“Supporting markets as the economic arrangements most likely to help promote human flourishing doesn’t necessarily mean you accept libertarian philosophical premises” says Acton Institute Director of Research Samuel Gregg in an essay published today at Public Discourse.  This comes in response to “Koch Brothers Latest Target: Pope Francis,” an Oct. 14  article written by John Gehring at the American Prospect that claims the Acton Institute is part of a larger network of organizations behind “a decidedly different message than Pope Francis does when it comes to the economy and climate change.”  Gehring, Catholic program director at Faith in Public Life, labels various free-market organizations as “libertarian” and asserts that “libertarian thought … is the exact opposite of Catholic teaching.”

Gregg begins his response by noting some of the contributions that great libertarian thinkers such as Hayek and Mises have made to economics:

Libertarianism’s great strength lies in economics. Prominent twentieth-century libertarian economists, such as Ludwig von Mises and Friedrich von Hayek, made major contributions to the critique of socialist economics. While ridiculed by some at the time, their criticisms turned out to be spot-on.

In Socialism (1922), for example, Mises illustrated that socialist economies can’t replicate the market price system’s ability to signal the supply and demand status for countless goods and services to consumers and producers at any one point in time. However intelligent and statistically equipped the top-down planners might be (whether they take the form of a Communist politburo, a Fascist dictator, or a 1970s British government), they simply cannot know the optimal price for any good or service at any point in time. Any attempt to dictate prices from the top-down will lead, paradoxically, to economic disorder and dysfunction.

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Samuel Gregg, director of research at Acton Institute, was recently interviewed by Carl E. Olson of Catholic World Report about his new book For God and Profit.  Gregg is a frequent contributor to CWR on the topics of political economy, economic history, ethics in finance, and natural law theory.

The first question asked of Gregg was “Is it fair to say that Church teaching about money and economics is widely misunderstood and often misrepresented? If so, what are some of the reasons?” His response:

Catholic social teaching outlines clear principles for people who want to addresses issues surrounding finance and economic life in a way that takes human flourishing seriously. These include the principles of the dignity of the person, solidarity, subsidiarity, the preferential option for the poor, the principle of common use, the principal of private property, to name just a few. These principles are drawn from Revelation and the natural law. But they are not well understood by some Catholics. One reason for this is that they tend to be buried—including, I must say, in the social encyclicals—amidst a range of historically-contingent reflections and the offering of prudential judgements on present-day affairs.

The English language version of Rerum Novarum (1891) is about 14,000 words. Laudato Si’ (2015) is approximately 40,000 words. More than one person has suggested that this partly reflects the magisterium entering into the details of far too many economic subjects, the vast majority of which Catholics are free to disagree about among themselves. If we’re interested in equipping lay Catholics to think through economic issues, more time should be invested in explaining principles of Catholic social teaching and how they relate to each other. Less time, I’d argue, should be spent addressing questions upon which Catholics may legitimately hold a variety, even sometimes quite different views.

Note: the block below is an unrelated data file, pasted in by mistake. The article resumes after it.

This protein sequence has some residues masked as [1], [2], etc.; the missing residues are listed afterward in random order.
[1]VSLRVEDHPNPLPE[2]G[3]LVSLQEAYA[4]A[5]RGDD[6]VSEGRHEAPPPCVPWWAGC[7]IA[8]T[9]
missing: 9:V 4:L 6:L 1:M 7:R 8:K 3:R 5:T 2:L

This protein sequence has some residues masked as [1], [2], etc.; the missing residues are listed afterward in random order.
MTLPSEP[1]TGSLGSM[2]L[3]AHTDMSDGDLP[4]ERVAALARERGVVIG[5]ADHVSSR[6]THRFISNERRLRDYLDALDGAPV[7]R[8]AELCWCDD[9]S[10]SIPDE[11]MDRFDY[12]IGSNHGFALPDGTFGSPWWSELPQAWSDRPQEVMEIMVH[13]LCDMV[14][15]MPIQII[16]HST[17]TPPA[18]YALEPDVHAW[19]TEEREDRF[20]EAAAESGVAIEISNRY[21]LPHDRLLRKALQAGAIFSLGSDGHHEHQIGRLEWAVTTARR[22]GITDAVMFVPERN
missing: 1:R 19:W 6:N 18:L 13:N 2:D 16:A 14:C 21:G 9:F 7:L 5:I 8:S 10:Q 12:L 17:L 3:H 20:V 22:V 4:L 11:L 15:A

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Blog author: KHanby
Tuesday, September 6, 2016
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Economic Growth

Economic Growth in the U.S. has slowed down compared to historical averages according to recent reports from the Bureau of Economic Analysis.  Some are claiming that this is okay and that it is “normal” while there are others who disagree and understand that economic growth is essential to a prospering society.  This division among people on how they view economic growth also represents a division among the two major political parties on how they view economic growth.  Director of Research here at the Acton Institute, Samuel Gregg, recently penned an article for stream.org about the fundamental differences between the Democratic and Republican Party platforms on the topic of economic growth.

Gregg starts out by explaining the Dems position on economic growth and how they focus most of their economics on redistribution: (more…)

free tradeWhile the Democratic and Republican parties disagree on just about every other issue, there is one area where they seem to have common ground.  That is the issue of trade and, unfortunately, neither of the two major political party’s platform takes a liberal position on the issue.  Director of Research at the Acton Institute, Samuel Gregg, recently highlighted in an article for The Stream how the two parties have taken positions against free trade and how ultimately this will hurt the American economy.  Gregg starts his article by explaining how the alternative to free trade is protectionism which will lead directly to cronyism:

Protectionism also encourages unhealthy relationships between politicians and businesses. The latter have an incentive to lobby for favors rather than improve their performance in the marketplace. And politicians expect something in return for passing legislation that favors particular industries and businesses. In this sense, protectionism feeds a major problem already harming American politics and the economy: crony capitalism.

Gregg goes on to explain both party’s platform on the issue of trade, starting with how the growing skeptic ism of free trade in America has infiltrated the Republican platform.  This is really not surprising when considering how closely Donald Trump’s nationalistic rhetoric aligns with the ideas of protectionism.  Gregg says: (more…)